In Spring 2011, the Dallas Museum of Art announced an upcoming exhibit on the clothing of Jean Paul Gaultier, which would open the following Fall. The exhibit had only one other U.S. location scheduled – San Francisco. Given the sparse touring schedule, this was a unique opportunity to involve students in the program in Emerging Media and Communication at UT Dallas with an event in the local arts community. The first node of connection originated in an image of a Gaultier dress that was designed for Kylie Minogue (below).

Kylie Minogue in an elaborate crocheted dress designed by Jean Paul GaultierThe crochet elements of the dress are reminiscent of the traces on a circuit board and prompted the basic idea for Fashioning Circuits. The project originally took the form of an independent study on fashion and media with topics of study such as embodiment, gender identity, and the historical relationship between fashion and media. The original group of participants, one professor and four graduate students, read and discussed theories of fashion, technology, identity, and globalization. They blogged annotated bibliography entries and critical analysis of wearable media. Perhaps most unusual for a Humanities context, they used sewing machines, soldering irons, and microcontrollers to create wearable media objects.

It quickly became evident that the most significant potential of Fashioning Circuits was not in the connection to the local arts community but in the way it challenged students to engage in sewing, electronics, and coding as new forms of scholarly production. Students with little to no experience in this area became empowered in new modes of expressing ideas. The project in its current iteration still contains all of those original elements (blogging, criticism and making) but now also includes multiple ways of operating beyond the bounds of the traditional classroom. These are workshops with community partners to introduce young women to coding and making in a Humanities context, Creative Labs that are open to the campus community, and the ongoing work on the blog. Through all of these activities, Fashioning Circuits attempts to empower students as makers, which in turn contributes to counterpublic formation.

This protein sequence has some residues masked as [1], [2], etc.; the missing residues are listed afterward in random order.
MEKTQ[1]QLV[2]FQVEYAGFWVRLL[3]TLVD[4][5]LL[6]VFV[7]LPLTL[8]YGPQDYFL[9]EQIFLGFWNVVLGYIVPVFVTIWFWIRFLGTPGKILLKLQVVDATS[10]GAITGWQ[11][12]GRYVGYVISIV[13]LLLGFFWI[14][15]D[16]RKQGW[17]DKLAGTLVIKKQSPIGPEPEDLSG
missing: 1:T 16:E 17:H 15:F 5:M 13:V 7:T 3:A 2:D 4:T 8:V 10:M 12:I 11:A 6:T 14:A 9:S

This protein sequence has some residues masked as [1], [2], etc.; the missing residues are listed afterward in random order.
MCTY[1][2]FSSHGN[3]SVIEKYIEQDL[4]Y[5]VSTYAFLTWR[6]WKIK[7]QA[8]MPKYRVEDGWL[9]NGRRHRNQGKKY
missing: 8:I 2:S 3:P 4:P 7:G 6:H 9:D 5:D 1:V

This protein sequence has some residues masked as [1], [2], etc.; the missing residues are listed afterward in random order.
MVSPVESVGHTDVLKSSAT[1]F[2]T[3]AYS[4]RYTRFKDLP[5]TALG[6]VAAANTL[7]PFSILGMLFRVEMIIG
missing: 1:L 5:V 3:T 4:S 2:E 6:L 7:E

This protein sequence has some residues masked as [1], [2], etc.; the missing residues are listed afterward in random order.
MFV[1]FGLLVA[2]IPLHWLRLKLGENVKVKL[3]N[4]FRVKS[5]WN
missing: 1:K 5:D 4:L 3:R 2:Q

The book Fashioning Makers and Counterpublics: Critical Making and Public Humanities will explore the theoretical foundations of the project and will share detailed information on its genesis and operations, including perspectives from project partners and the successes and challenges of this kind of scholarly activity. Chapters will include theoretical foundations (including the ways in which it contributes to counterpublic formation and its status as a humanist project interfacing with issues in STEM fields), a detailed project narrative, perspectives on university coursework, perspectives on community engagement, the project’s impact on educational technology (authored by Laura Pasquini), future directions and the wider context of the project. A companion website [hosted here] will include tutorials, teaching materials, a workshop planning toolkit, a bibliography, links to suppliers, and other resources.